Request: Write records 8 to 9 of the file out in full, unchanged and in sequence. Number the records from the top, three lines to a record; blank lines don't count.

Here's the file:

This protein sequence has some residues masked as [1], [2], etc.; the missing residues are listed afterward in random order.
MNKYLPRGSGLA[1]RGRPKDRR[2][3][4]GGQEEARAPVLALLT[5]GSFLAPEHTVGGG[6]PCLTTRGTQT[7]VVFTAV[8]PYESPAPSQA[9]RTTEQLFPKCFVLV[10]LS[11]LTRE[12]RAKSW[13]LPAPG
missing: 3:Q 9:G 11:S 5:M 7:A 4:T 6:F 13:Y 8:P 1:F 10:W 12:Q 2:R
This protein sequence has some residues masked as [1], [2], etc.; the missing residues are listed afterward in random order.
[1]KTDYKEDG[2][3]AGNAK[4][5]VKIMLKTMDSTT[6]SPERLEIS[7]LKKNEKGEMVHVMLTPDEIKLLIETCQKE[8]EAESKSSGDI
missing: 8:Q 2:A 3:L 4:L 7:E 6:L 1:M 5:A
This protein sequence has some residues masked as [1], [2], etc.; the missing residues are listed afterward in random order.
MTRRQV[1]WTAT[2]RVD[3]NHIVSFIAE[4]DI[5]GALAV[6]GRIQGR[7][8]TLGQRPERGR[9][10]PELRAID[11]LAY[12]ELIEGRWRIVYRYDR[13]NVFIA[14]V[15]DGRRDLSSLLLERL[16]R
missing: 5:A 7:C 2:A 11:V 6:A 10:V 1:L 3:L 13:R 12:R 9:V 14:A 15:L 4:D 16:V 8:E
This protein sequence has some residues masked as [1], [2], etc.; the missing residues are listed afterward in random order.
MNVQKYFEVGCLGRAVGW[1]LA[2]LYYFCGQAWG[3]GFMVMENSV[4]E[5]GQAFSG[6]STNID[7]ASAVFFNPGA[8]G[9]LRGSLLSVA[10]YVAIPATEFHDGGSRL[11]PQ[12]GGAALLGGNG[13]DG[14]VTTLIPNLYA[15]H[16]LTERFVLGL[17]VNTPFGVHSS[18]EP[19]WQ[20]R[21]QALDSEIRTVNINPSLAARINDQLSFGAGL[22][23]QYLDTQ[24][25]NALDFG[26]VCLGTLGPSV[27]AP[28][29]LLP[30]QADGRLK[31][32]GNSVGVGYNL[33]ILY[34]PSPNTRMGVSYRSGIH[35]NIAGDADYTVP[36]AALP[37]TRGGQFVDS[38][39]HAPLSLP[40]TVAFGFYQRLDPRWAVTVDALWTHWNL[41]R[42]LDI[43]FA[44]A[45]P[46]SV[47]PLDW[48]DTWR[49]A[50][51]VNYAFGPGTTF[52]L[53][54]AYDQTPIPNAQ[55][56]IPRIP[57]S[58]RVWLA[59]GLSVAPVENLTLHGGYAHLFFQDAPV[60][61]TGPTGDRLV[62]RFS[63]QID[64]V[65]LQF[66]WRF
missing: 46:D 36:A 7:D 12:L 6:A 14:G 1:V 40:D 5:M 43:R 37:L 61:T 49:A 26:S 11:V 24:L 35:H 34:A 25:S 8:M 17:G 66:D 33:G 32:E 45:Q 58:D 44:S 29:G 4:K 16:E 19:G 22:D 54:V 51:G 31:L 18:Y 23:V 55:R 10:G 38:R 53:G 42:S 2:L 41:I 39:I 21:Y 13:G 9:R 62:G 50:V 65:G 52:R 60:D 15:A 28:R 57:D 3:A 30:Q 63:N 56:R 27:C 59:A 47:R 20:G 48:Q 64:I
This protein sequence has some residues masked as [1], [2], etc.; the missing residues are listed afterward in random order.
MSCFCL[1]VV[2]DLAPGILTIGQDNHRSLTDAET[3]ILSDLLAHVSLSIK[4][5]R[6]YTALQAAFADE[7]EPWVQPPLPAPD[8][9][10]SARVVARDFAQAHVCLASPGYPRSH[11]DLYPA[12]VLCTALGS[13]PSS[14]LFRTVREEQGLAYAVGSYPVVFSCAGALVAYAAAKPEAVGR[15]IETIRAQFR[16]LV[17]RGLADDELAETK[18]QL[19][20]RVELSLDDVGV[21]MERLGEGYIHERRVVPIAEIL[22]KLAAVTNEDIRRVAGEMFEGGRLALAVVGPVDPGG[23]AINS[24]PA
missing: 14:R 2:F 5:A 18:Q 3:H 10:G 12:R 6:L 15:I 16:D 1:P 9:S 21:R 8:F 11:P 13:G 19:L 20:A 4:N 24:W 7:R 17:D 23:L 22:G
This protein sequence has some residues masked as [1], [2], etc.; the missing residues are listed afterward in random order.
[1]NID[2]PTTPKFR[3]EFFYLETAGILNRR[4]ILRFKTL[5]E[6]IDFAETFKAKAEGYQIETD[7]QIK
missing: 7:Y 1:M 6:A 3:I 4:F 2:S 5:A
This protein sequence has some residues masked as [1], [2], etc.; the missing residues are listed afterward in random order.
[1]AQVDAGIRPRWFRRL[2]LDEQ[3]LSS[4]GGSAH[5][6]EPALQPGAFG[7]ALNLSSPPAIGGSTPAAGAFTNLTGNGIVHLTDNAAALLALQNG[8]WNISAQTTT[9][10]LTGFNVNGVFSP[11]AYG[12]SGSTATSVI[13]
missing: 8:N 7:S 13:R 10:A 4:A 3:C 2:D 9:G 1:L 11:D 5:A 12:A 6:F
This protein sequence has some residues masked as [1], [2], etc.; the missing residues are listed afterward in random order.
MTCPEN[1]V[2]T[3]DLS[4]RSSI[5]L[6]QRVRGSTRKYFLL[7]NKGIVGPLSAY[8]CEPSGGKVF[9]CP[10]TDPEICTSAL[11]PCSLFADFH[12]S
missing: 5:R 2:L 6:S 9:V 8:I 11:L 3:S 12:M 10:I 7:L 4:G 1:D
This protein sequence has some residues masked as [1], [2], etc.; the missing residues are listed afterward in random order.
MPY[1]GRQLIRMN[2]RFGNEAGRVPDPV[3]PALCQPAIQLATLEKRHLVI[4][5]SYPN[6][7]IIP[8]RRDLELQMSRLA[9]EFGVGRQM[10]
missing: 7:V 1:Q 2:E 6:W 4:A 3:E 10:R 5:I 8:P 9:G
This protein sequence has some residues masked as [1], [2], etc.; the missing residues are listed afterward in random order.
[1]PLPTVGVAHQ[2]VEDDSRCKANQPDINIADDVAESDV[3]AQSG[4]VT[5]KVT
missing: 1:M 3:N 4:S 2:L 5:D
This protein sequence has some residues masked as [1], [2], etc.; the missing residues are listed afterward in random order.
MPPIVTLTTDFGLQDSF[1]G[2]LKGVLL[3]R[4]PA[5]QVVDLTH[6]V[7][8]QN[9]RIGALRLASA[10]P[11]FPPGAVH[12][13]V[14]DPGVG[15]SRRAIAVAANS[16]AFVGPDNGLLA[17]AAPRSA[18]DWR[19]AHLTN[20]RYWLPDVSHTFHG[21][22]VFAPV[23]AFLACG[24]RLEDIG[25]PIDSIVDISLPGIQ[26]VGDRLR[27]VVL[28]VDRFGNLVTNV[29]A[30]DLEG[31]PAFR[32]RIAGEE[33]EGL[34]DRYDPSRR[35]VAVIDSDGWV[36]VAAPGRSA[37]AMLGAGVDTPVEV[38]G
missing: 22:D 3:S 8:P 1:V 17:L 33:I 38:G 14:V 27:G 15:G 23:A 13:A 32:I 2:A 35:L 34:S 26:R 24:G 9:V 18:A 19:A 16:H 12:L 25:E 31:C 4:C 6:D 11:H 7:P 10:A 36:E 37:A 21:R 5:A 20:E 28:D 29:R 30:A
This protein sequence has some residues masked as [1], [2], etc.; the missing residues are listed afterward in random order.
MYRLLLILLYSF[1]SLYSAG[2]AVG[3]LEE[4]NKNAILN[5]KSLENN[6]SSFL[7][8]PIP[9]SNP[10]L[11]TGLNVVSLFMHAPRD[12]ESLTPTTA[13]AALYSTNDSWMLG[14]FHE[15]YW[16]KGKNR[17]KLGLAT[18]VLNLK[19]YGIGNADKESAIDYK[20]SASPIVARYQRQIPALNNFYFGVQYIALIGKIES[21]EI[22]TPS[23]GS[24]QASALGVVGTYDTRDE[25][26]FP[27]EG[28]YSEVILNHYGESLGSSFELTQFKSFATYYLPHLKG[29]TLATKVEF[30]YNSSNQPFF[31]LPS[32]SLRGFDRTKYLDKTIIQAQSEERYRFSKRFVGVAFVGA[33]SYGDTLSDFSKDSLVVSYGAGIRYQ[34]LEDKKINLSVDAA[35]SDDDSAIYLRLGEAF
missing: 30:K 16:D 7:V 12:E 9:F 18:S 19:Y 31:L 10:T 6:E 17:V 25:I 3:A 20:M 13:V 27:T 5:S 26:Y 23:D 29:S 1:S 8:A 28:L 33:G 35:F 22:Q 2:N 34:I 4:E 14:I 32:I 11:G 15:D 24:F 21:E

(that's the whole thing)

This protein sequence has some residues masked as [1], [2], etc.; the missing residues are listed afterward in random order.
MTCPEN[1]V[2]T[3]DLS[4]RSSI[5]L[6]QRVRGSTRKYFLL[7]NKGIVGPLSAY[8]CEPSGGKVF[9]CP[10]TDPEICTSAL[11]PCSLFADFH[12]S
missing: 5:R 2:L 6:S 9:V 8:I 11:L 3:S 12:M 10:I 7:L 4:G 1:D
This protein sequence has some residues masked as [1], [2], etc.; the missing residues are listed afterward in random order.
MPY[1]GRQLIRMN[2]RFGNEAGRVPDPV[3]PALCQPAIQLATLEKRHLVI[4][5]SYPN[6][7]IIP[8]RRDLELQMSRLA[9]EFGVGRQM[10]
missing: 7:V 1:Q 2:E 6:W 4:A 3:E 10:R 5:I 8:P 9:G